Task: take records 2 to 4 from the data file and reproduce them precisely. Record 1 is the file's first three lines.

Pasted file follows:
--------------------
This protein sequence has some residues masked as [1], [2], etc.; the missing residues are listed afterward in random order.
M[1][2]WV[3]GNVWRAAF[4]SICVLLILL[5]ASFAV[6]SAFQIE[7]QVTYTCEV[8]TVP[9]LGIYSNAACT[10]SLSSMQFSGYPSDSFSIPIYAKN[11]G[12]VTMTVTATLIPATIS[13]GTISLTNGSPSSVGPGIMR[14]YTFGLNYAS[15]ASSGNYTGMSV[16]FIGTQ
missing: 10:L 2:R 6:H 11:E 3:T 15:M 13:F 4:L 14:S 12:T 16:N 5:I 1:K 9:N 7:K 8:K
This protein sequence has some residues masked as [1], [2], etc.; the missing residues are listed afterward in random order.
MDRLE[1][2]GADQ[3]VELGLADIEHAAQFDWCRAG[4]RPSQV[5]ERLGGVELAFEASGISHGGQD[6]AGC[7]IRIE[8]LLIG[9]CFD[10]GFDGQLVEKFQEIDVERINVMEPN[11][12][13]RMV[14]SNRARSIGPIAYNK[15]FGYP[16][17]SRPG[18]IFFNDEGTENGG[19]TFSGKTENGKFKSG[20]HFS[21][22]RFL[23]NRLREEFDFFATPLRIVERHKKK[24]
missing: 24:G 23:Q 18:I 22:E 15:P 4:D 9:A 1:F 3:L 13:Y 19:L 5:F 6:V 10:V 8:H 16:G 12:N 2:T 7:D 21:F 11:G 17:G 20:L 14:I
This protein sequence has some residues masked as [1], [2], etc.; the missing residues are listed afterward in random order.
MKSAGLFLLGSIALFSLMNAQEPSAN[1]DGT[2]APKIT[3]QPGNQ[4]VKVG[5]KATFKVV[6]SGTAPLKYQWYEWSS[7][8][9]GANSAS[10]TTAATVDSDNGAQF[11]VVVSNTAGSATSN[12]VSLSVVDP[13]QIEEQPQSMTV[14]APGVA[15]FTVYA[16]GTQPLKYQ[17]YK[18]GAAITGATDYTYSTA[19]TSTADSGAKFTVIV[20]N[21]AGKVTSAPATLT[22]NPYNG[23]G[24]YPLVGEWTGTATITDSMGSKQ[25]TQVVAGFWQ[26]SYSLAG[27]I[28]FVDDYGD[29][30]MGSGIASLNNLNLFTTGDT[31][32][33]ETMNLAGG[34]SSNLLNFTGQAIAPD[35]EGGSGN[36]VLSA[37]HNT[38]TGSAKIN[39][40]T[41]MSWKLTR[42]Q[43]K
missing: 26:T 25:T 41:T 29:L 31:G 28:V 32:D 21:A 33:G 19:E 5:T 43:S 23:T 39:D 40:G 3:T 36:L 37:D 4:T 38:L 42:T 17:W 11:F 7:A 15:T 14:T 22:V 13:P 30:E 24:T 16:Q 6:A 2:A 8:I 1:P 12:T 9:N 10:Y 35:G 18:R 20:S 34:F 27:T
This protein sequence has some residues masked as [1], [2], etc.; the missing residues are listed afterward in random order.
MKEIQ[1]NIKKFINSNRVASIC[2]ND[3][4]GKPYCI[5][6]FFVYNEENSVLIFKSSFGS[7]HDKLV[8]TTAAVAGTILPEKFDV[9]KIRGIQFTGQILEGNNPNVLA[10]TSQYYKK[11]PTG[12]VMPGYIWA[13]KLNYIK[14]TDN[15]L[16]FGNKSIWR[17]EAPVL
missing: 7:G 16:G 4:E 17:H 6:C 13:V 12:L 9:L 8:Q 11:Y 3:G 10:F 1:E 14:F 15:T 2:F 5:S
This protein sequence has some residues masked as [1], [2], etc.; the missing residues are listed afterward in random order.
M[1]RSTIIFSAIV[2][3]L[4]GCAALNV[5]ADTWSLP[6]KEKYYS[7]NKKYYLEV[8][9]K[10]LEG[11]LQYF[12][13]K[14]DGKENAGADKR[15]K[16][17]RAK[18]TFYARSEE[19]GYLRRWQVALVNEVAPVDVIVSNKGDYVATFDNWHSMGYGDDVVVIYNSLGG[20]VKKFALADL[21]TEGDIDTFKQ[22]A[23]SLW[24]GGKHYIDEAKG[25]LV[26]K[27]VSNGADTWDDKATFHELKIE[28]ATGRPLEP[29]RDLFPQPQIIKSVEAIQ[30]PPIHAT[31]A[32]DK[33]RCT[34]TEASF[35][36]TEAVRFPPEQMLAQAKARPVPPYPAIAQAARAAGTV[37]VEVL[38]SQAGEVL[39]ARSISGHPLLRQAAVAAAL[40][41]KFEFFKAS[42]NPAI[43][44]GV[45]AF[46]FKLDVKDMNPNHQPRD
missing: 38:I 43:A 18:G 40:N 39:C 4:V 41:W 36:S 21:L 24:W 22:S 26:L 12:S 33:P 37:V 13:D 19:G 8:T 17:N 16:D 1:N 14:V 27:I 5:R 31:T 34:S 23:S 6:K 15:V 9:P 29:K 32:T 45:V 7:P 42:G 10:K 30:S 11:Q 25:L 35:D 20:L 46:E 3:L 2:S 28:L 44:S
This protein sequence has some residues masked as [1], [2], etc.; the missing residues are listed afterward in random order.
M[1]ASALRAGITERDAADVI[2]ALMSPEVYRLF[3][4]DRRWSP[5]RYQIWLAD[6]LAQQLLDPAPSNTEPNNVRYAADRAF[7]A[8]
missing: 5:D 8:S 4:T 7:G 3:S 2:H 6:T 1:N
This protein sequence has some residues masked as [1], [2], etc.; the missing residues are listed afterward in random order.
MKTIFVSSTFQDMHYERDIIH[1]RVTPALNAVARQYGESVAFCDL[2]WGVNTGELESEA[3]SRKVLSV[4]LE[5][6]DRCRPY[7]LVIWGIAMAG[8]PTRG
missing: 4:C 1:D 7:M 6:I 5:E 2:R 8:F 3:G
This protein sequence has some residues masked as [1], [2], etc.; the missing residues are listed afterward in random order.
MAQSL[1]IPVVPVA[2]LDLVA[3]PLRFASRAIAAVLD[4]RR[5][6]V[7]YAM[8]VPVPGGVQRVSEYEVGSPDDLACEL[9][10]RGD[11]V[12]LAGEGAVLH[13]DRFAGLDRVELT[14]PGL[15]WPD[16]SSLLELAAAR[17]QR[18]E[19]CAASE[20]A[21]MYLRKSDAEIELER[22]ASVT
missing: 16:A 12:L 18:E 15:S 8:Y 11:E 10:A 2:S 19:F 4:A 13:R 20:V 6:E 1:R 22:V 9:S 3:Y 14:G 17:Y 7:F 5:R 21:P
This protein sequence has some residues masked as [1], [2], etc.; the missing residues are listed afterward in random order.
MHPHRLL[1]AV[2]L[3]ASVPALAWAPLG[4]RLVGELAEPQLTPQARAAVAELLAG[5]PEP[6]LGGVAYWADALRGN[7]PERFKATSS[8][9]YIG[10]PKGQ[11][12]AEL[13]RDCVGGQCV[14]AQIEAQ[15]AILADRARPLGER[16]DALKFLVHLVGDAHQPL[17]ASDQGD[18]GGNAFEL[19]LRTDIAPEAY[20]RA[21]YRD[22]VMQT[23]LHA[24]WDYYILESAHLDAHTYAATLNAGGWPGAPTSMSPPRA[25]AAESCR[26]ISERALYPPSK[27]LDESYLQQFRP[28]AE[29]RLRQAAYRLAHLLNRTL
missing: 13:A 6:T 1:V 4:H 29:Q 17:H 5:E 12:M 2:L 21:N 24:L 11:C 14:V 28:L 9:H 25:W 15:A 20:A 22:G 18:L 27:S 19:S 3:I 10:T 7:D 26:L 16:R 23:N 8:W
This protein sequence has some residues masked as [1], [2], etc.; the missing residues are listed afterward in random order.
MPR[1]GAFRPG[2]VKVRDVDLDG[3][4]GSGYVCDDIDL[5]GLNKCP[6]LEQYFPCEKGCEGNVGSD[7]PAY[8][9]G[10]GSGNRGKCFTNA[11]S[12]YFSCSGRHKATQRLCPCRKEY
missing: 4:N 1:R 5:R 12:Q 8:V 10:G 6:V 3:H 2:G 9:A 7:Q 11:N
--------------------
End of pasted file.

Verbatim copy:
This protein sequence has some residues masked as [1], [2], etc.; the missing residues are listed afterward in random order.
MDRLE[1][2]GADQ[3]VELGLADIEHAAQFDWCRAG[4]RPSQV[5]ERLGGVELAFEASGISHGGQD[6]AGC[7]IRIE[8]LLIG[9]CFD[10]GFDGQLVEKFQEIDVERINVMEPN[11][12][13]RMV[14]SNRARSIGPIAYNK[15]FGYP[16][17]SRPG[18]IFFNDEGTENGG[19]TFSGKTENGKFKSG[20]HFS[21][22]RFL[23]NRLREEFDFFATPLRIVERHKKK[24]
missing: 24:G 23:Q 18:I 22:E 15:P 4:D 9:A 1:F 3:L 13:Y 19:L 5:F 6:V 10:V 8:H 16:G 12:N 2:T 7:D 21:F 11:G 17:G 20:L 14:I
This protein sequence has some residues masked as [1], [2], etc.; the missing residues are listed afterward in random order.
MKSAGLFLLGSIALFSLMNAQEPSAN[1]DGT[2]APKIT[3]QPGNQ[4]VKVG[5]KATFKVV[6]SGTAPLKYQWYEWSS[7][8][9]GANSAS[10]TTAATVDSDNGAQF[11]VVVSNTAGSATSN[12]VSLSVVDP[13]QIEEQPQSMTV[14]APGVA[15]FTVYA[16]GTQPLKYQ[17]YK[18]GAAITGATDYTYSTA[19]TSTADSGAKFTVIV[20]N[21]AGKVTSAPATLT[22]NPYNG[23]G[24]YPLVGEWTGTATITDSMGSKQ[25]TQVVAGFWQ[26]SYSLAG[27]I[28]FVDDYGD[29][30]MGSGIASLNNLNLFTTGDT[31][32][33]ETMNLAGG[34]SSNLLNFTGQAIAPD[35]EGGSGN[36]VLSA[37]HNT[38]TGSAKIN[39][40]T[41]MSWKLTR[42]Q[43]K
missing: 26:T 25:T 41:T 29:L 31:G 28:V 32:D 21:A 33:G 19:E 5:T 43:S 23:T 39:D 40:G 3:T 36:L 37:D 4:T 38:L 42:T 17:W 11:F 7:A 15:T 14:T 22:V 13:P 30:E 24:T 16:Q 6:A 2:A 8:I 1:P 12:T 9:N 10:Y 35:G 18:R 20:S 34:F 27:T
This protein sequence has some residues masked as [1], [2], etc.; the missing residues are listed afterward in random order.
MKEIQ[1]NIKKFINSNRVASIC[2]ND[3][4]GKPYCI[5][6]FFVYNEENSVLIFKSSFGS[7]HDKLV[8]TTAAVAGTILPEKFDV[9]KIRGIQFTGQILEGNNPNVLA[10]TSQYYKK[11]PTG[12]VMPGYIWA[13]KLNYIK[14]TDN[15]L[16]FGNKSIWR[17]EAPVL
missing: 7:G 16:G 4:E 17:H 6:C 13:V 12:L 9:L 8:Q 11:Y 3:G 10:F 1:E 14:F 15:T 2:F 5:S